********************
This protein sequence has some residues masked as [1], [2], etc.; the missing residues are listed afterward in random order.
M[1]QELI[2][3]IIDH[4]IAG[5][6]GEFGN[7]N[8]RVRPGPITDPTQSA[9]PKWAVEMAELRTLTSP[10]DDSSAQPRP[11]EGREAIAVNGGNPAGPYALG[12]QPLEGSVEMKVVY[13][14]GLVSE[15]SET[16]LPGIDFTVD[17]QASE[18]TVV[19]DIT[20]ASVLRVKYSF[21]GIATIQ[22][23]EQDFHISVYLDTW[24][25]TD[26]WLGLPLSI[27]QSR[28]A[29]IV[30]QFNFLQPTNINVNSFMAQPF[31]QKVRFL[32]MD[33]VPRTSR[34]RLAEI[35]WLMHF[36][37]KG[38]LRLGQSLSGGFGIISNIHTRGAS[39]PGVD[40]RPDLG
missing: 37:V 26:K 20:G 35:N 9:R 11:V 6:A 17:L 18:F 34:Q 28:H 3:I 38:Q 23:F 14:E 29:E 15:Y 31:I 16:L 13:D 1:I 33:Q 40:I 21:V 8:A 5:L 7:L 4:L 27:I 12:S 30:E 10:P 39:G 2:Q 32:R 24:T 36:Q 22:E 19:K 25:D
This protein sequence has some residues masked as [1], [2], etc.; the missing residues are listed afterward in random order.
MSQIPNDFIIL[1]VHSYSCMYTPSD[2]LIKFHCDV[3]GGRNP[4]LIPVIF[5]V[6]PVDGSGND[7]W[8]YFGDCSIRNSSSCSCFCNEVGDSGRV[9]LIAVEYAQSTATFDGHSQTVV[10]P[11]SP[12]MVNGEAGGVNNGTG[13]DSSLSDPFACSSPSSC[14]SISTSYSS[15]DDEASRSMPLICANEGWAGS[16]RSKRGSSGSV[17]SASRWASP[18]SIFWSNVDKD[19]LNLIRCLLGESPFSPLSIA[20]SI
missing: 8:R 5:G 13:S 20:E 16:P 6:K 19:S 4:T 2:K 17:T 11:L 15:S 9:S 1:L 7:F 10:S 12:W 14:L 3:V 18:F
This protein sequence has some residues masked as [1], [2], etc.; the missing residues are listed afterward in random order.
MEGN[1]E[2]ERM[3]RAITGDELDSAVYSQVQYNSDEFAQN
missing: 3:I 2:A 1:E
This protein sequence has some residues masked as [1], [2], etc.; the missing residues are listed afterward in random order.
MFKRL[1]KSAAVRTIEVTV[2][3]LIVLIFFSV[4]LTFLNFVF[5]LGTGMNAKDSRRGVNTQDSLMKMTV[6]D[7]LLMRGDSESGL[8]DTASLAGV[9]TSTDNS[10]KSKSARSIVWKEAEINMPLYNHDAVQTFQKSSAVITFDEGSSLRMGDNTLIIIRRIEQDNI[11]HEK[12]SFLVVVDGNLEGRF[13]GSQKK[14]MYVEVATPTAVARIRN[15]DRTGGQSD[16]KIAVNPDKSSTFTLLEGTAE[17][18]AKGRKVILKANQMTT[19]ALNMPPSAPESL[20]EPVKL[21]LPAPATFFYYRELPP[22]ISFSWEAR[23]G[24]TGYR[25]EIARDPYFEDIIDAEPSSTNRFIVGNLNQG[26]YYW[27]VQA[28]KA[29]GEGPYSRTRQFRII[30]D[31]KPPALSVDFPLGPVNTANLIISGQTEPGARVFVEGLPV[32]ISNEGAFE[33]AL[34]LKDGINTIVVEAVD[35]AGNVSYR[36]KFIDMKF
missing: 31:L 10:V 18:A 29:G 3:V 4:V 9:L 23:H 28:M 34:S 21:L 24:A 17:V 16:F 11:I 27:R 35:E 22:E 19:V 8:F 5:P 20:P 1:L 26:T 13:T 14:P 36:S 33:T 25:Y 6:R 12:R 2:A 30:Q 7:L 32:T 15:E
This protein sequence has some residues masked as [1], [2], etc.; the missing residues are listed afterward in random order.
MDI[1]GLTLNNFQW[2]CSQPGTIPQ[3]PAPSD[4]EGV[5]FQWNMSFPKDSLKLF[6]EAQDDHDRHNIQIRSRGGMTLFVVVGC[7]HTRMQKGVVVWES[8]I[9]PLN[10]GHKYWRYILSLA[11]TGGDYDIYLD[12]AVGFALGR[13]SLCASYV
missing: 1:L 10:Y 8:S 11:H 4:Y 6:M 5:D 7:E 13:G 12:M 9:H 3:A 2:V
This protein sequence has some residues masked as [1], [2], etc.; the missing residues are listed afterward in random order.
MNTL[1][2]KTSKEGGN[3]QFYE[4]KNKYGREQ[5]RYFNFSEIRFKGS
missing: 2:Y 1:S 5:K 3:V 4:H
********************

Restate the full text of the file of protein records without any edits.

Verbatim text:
This protein sequence has some residues masked as [1], [2], etc.; the missing residues are listed afterward in random order.
M[1]QELI[2][3]IIDH[4]IAG[5][6]GEFGN[7]N[8]RVRPGPITDPTQSA[9]PKWAVEMAELRTLTSP[10]DDSSAQPRP[11]EGREAIAVNGGNPAGPYALG[12]QPLEGSVEMKVVY[13][14]GLVSE[15]SET[16]LPGIDFTVD[17]QASE[18]TVV[19]DIT[20]ASVLRVKYSF[21]GIATIQ[22][23]EQDFHISVYLDTW[24][25]TD[26]WLGLPLSI[27]QSR[28]A[29]IV[30]QFNFLQPTNINVNSFMAQPF[31]QKVRFL[32]MD[33]VPRTSR[34]RLAEI[35]WLMHF[36][37]KG[38]LRLGQSLSGGFGIISNIHTRGAS[39]PGVD[40]RPDLG
missing: 37:V 26:K 20:G 35:N 9:R 11:V 6:A 17:L 18:F 34:Q 28:H 3:I 38:Q 23:F 14:E 29:E 15:Y 31:I 16:L 13:D 1:I 33:Q 40:I 21:V 8:A 5:L 7:L 4:L 27:I 12:S 30:E 10:P 39:G 2:Q 32:R 24:T 36:Q 22:E 19:K 25:D
This protein sequence has some residues masked as [1], [2], etc.; the missing residues are listed afterward in random order.
MSQIPNDFIIL[1]VHSYSCMYTPSD[2]LIKFHCDV[3]GGRNP[4]LIPVIF[5]V[6]PVDGSGND[7]W[8]YFGDCSIRNSSSCSCFCNEVGDSGRV[9]LIAVEYAQSTATFDGHSQTVV[10]P[11]SP[12]MVNGEAGGVNNGTG[13]DSSLSDPFACSSPSSC[14]SISTSYSS[15]DDEASRSMPLICANEGWAGS[16]RSKRGSSGSV[17]SASRWASP[18]SIFWSNVDKD[19]LNLIRCLLGESPFSPLSIA[20]SI
missing: 8:R 5:G 13:S 20:E 16:P 6:K 19:S 4:T 2:K 17:T 11:L 15:S 9:S 1:L 7:F 10:S 12:W 14:L 3:V 18:F
This protein sequence has some residues masked as [1], [2], etc.; the missing residues are listed afterward in random order.
MEGN[1]E[2]ERM[3]RAITGDELDSAVYSQVQYNSDEFAQN
missing: 3:I 2:A 1:E
This protein sequence has some residues masked as [1], [2], etc.; the missing residues are listed afterward in random order.
MFKRL[1]KSAAVRTIEVTV[2][3]LIVLIFFSV[4]LTFLNFVF[5]LGTGMNAKDSRRGVNTQDSLMKMTV[6]D[7]LLMRGDSESGL[8]DTASLAGV[9]TSTDNS[10]KSKSARSIVWKEAEINMPLYNHDAVQTFQKSSAVITFDEGSSLRMGDNTLIIIRRIEQDNI[11]HEK[12]SFLVVVDGNLEGRF[13]GSQKK[14]MYVEVATPTAVARIRN[15]DRTGGQSD[16]KIAVNPDKSSTFTLLEGTAE[17][18]AKGRKVILKANQMTT[19]ALNMPPSAPESL[20]EPVKL[21]LPAPATFFYYRELPP[22]ISFSWEAR[23]G[24]TGYR[25]EIARDPYFEDIIDAEPSSTNRFIVGNLNQG[26]YYW[27]VQA[28]KA[29]GEGPYSRTRQFRII[30]D[31]KPPALSVDFPLGPVNTANLIISGQTEPGARVFVEGLPV[32]ISNEGAFE[33]AL[34]LKDGINTIVVEAVD[35]AGNVSYR[36]KFIDMKF
missing: 31:L 10:V 18:A 29:G 3:V 4:V 9:L 23:H 28:M 34:S 21:L 24:A 17:V 16:F 11:I 27:R 35:E 22:E 19:V 8:F 5:P 20:P 1:L 26:T 13:T 14:P 36:S 33:T 25:Y 6:R 12:R 2:A 30:Q 7:L 32:T 15:E
This protein sequence has some residues masked as [1], [2], etc.; the missing residues are listed afterward in random order.
MDI[1]GLTLNNFQW[2]CSQPGTIPQ[3]PAPSD[4]EGV[5]FQWNMSFPKDSLKLF[6]EAQDDHDRHNIQIRSRGGMTLFVVVGC[7]HTRMQKGVVVWES[8]I[9]PLN[10]GHKYWRYILSLA[11]TGGDYDIYLD[12]AVGFALGR[13]SLCASYV
missing: 1:L 10:Y 8:S 11:H 4:Y 6:M 5:D 7:E 13:G 12:M 9:H 3:A 2:V
This protein sequence has some residues masked as [1], [2], etc.; the missing residues are listed afterward in random order.
MNTL[1][2]KTSKEGGN[3]QFYE[4]KNKYGREQ[5]RYFNFSEIRFKGS
missing: 2:Y 1:S 5:K 3:V 4:H